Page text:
Your employer may pre-emptively offer a settlement agreement when dismissing possibly because they have not or do not want to follow the proper procedure. You must take independent legal advice before signing a settlement agreement for the agreement to be legally binding.
Our employment law team regularly help to negotiate and to review settlement agreements for a wide range of clients, so can ensure any settlement offered by your employer truly reflects your best interests.
Early conciliation is a process offered by Acas as a way of resolving employment disputes without the need for an employment tribunal. It involves a conciliator from Acas acting as an intermediary between you and your former employer to try to reach a settlement for your dispute.
If you wish to bring an employment tribunal claim, you must start Acas early conciliation first as you will need an Acas early conciliation certificate reference number to complete a claim.
Our employment lawyers can advise you on the early conciliation process and represent you in discussions with an Acas conciliator. We can ensure your rights are protected at all times and that any settlement agreed through early conciliation is fair and reflects your best interests.
Where an unfair dismissal claim cannot be resolved, you may need to take make an employment tribunal claim.
While you can represent yourself at an employment tribunal, it is strongly recommended to have a solicitor act as your representative. They will ensure your claim is prepared correctly, making sure your case is presented effectively in what can be an intimidating environment.
It is not uncommon for employers to offer a last-minute settlement shortly before a final hearing. Having a specialist employment lawyer with you means they can review any settlement offered and advise you whether it is fair, making sure you do not lose out as a consequence of deciding to settle.
IBB’s employment lawyers have many years of experience representing clients in employment tribunals. We can ensure your case is prepared and presented in the right way to give you the best chance of achieving a positive outcome, as well as making sure the opportunity for an early settlement is not missed where appropriate.
Our expertise with unfair dismissal
Our employment lawyers have decades of experience advising employees on claims for unfair dismissal, constructive dismissal and wrongful dismissal. We regularly work with employees of all levels, from entry-level employees to company directors, so can provide tailored personal advice and support to match your circumstances.
IBB Law is one of the top ranked legal firms for employment law in the South East. We are ranked Tier 1 by the highly respected Legal 500 client guide with Richard Devall, an Employment Law Partner at IBB Law, ranked as one of the top lawyers in the country by Chambers and Partners in the field of employment law. Richard is highly effective and taking a non-confrontational approach to resolving workplace disputes, including those related to unlawful dismissal.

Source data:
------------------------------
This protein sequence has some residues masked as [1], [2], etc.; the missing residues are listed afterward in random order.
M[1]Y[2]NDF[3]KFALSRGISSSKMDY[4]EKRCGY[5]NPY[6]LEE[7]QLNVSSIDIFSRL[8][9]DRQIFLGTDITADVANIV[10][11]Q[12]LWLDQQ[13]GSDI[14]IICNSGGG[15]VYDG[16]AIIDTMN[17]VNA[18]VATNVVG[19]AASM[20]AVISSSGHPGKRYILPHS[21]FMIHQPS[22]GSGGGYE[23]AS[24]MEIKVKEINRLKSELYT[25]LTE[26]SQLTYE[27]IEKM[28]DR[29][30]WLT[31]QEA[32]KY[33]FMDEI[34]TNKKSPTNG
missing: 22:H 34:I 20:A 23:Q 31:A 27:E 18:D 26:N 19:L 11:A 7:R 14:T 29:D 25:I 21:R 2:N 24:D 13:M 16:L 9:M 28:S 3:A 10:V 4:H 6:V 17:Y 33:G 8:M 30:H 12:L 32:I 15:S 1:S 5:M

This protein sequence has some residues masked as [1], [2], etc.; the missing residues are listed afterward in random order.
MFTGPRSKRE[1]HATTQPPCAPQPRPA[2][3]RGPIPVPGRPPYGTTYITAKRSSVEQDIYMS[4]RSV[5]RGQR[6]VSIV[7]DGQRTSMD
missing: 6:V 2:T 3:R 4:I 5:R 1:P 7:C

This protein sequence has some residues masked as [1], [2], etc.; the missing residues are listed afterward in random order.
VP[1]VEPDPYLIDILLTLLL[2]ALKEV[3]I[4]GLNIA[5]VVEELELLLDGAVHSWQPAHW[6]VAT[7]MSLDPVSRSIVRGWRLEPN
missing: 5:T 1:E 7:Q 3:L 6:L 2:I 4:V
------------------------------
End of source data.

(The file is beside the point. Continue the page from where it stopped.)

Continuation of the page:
Contact our employment law experts today
For help challenging an unfair, wrongful or constructive dismissal, please call our experienced employment solicitors today in confidence on 03456 381381, or email your details to email@example.com.
An unfair dismissal claim must be received by an employment tribunal within 3 months less a day of the effective date of termination i.e. the day your employment formally ends.
You must in almost all cases, complete Acas early conciliation. This will extend the time limit to bring an unfair dismissal claim by up to 6 weeks plus a further 14 days in certain circumstances.
For unfair dismissal, a tribunal can make a basic award of up to £15,750* and a compensatory award of up to 52 weeks’ gross salary (capped at £86,444*). *figures for 2019-2020
The amount of a basic award will depend on how long you worked for your former employer and your age during your employment.
The basic award will be calculated as follows:
- 1.5 weeks’ pay for each year of employment where you were aged 41 or over
- 1 weeks’ pay for each year of employment where you were aged 22-40
- 0.5 weeks’ pay for each year of employment where you were under the age of 22.
Weekly pay will usually mean your normally weekly gross pay at the time of your dismissal, with a maximum limit of £525*. *figures for 2019-2020
Unfair dismissal claims are fundamentally loss based rather than compensatory. They are not a windfall for employees.
Aside from the loss of contractual entitlements to notice and the loss of statutory employment protection rights, it is up to you, regardless of how unfairly you been treated, to mitigate your loss by actively seeking new employment post-dismissal. Depending on the circumstances of the dismissal, this may not always be easy.
Complications in this area can occur where, because of being unfairly dismissed, you are unfit for work, perhaps due to stress or depression, or where prospects of being able to get work are impacted by being dismissed.
The material contained in this web page is provided for general purposes only and does not constitute legal or other professional advice. Appropriate legal advice should be sought for specific circumstances and before action is taken.